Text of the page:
You could maybe consider providing some decent hedgehog houses for them, or making some wild alternatives (log piles, don’t tidy up rough areas) and certainly put food out for them – they need as much food as they can get before they hibernate, which is from any time now until March next year.

    You don’t say how big these hogs are – if another one gets in may I ask that you weigh it on some kitchen scales and report back. October is a tricky month, particularly for late litter juveniles, who are in a race against time to reach a perfect weight, 600g or above, to hibernate

    1. F Schindler says:

      Thanks very much.

      It’s all quite odd, since we have been in this house for 16 years, and have had our dog for 6 years, yet this is the first year I’ve seen hedgehogs. Something must be attracting them.

      I’ll do my best to make sure they are safe and cared for including not letting the dog out unsupervised. I’ll leave food out for them at night when all are animals are in for the night.

  4. Fiona Schindler says:

    Hi. I wrote earlier about the hedgehogs coming into our house. We’ve had another one in and it doesn’t seem to be the dog who’s bringing them in. No injuries to her mouth at all (and they’re not small hedgehogs)and still seems rather put out at them being in the house. Anyway, we had another intruder tonight, which curled up when my son approached it. We put it on the kitchen scales and it weighted at a fraction under half a kilo.

    After the weigh in, we put it back at the bottom of the steps in the garden with a nice bowl of cat food and some milk. It started un-curling itself so seemed ok.

    So that’s the story of hedgehog interloper number 6! I’m very grateful to them because they are keeping our slug population (normally a big problem) under control. Go tiggywinkles!

  5. clayts says:

    Very peculiar that they are finding their way in to your house, but certainly not unheard of.

    Just one thing to pick up on – please don’t feed hedgehogs milk, as they are lactose intolerant – this can cause them to suffer bad diarrhoea, and then they get dehydrated and can fall very ill as a consequence. Good old water is fine, and lots of it !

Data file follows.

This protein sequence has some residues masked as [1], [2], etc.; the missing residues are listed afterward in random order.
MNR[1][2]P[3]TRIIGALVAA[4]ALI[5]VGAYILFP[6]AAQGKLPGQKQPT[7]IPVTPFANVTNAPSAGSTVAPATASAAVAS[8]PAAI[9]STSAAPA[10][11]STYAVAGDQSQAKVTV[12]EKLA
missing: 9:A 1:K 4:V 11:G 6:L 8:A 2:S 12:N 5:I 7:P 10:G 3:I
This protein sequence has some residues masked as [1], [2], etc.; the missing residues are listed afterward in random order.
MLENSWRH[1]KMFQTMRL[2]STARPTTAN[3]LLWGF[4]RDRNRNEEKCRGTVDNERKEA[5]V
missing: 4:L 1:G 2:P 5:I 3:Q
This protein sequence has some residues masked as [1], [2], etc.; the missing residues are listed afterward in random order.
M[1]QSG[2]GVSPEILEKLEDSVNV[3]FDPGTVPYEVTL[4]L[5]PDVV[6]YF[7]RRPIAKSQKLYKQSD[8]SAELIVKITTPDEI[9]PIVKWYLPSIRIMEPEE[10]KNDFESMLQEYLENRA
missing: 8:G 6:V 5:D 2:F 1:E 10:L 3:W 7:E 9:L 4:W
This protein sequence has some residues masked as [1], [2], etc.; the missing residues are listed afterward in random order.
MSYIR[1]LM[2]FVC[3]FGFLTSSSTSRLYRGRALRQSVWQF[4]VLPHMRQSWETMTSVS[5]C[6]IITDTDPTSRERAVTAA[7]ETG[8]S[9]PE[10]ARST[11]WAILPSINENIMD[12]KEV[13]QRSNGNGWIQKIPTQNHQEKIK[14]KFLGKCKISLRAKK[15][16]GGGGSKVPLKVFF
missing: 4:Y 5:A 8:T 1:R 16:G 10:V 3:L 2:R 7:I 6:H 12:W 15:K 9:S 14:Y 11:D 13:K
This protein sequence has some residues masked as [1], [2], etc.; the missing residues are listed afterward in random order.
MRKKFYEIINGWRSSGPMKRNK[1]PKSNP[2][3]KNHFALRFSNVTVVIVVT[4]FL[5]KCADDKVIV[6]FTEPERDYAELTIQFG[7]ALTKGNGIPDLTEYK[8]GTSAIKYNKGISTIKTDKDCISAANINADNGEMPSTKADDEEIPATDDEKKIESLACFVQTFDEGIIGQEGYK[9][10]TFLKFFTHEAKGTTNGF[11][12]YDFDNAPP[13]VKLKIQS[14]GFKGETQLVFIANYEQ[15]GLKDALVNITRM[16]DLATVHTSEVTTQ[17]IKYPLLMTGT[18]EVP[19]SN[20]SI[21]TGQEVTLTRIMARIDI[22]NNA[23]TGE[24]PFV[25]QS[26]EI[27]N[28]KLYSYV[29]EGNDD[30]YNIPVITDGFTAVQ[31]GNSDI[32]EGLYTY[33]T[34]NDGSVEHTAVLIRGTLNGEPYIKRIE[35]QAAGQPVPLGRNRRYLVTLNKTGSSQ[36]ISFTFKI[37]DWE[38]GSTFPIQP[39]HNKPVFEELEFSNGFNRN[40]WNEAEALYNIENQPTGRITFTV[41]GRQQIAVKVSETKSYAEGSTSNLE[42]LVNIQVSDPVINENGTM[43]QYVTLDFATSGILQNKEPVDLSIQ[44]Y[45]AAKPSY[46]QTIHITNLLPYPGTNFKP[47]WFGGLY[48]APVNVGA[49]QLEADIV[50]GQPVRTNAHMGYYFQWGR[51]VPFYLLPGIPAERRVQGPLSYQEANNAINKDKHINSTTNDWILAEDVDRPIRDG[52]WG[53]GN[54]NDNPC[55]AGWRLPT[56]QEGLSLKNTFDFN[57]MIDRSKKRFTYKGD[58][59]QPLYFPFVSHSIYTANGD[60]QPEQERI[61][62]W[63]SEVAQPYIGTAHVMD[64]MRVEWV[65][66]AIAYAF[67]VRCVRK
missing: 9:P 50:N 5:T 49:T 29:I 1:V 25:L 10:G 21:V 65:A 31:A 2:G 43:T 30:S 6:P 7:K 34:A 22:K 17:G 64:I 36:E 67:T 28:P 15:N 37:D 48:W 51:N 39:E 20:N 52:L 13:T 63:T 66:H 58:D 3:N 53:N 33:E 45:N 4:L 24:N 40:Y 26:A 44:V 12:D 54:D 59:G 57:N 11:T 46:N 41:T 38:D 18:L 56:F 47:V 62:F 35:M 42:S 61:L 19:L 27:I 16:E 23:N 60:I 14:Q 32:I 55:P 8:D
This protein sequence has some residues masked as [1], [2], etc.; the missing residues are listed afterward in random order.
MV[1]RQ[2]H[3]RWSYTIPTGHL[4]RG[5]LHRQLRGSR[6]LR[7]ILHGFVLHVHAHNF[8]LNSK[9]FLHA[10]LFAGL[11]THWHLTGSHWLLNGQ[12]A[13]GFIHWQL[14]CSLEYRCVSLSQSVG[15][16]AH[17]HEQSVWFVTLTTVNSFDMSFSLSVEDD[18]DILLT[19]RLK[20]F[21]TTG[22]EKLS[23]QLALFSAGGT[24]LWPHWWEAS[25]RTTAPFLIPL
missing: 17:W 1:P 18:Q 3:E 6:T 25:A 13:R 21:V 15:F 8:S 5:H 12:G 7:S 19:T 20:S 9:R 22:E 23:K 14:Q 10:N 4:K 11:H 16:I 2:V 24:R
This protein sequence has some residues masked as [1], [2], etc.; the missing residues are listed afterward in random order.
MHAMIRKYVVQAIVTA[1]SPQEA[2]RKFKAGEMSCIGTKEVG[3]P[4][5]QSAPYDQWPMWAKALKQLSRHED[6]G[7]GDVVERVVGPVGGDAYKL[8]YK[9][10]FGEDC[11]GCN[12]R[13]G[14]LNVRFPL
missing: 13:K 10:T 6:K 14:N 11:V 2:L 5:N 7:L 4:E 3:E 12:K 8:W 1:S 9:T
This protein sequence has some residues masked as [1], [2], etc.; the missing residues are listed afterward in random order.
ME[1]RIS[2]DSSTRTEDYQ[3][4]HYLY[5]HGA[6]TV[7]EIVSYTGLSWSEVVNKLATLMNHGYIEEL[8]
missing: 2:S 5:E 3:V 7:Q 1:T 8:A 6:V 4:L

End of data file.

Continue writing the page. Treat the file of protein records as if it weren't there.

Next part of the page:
Do keep putting the food out – dried mealworms also go down very well and are a hedgehog crowd pleaser !

  6. Natasha Brown says:

    Was on my garden today 7/4/2013 and found a hedgehog nesting under my birch tree. Not disturbed it or anything. I have now realised though that cats have been paying a lot of attention to that area and I just assumed it was a popular area for scenting. I am going to set a outdoor camera up so I can keep an eye out for night time activity. If anybody has any other advise etc… It would be very much appreciated :D Thankyou :D

  7. gloria muir says:

    Natasha Brown
    How wonderful now the fun starts I love my Hogles and spend hours watching them 1st you can put a plastic storage box in the garden with a 4″ square hole in the bottom side put a dish of meaty cat food in jelly and or dried meaty cat food some crumbled digestive biscuits lid on brick on top …..local top cat cant get it watch the hogles visit dont forget fresh water for all your garden friends “NO” slug pellets, weed killers,low hanging nets ,bird feeder cages,”YES” covered holes ,ramps in ponds, lots of dead leaves straw etc. you will soon have them visiting THE FUN STARTS HERE ENJOY xxxx

  8. Lou says:

    Recently moving to a new area i have often noticed a relatively large hedgehog of a night time wondering around my garden, in and out from under my shed (where i think it lives) and also behind the shed, only i haven’t seen him now for about 3 nights, yesterday i did see a small hedgehog keep slightly coming out and then going back in under the shed (this was during daylight, which is why ive checked this site) only today on entering the shed there is an awful smell inside it that was not there before, and also a fair few flies hanging around by the gap where the hedgehogs go in and out from, could this mean anything has happened to the larger hedgehog maybe?

  9. clayts says:

    Oh dear, that doesn’t sound too good, sorry to say. I suspect the larger hog is (or more likely was) a maternal female, and the little one was probably a hoglet (underneath sheds is a popular haunt for nests) – there may be more than one hoglet. By now, the litter should have made themselves known, and most likely will have left the area (or sadly died as well). They can be reasonably independent at 4 weeks but tend to stay with mum until about 8 weeks. You will need to see if you can retrieve the body, otherwise you may start attracting unwanted visitors such as rats. Sorry we weren’t around to help – we were closed for most of June and July due to building works, so could not take any new admissions in due to the noise and disruption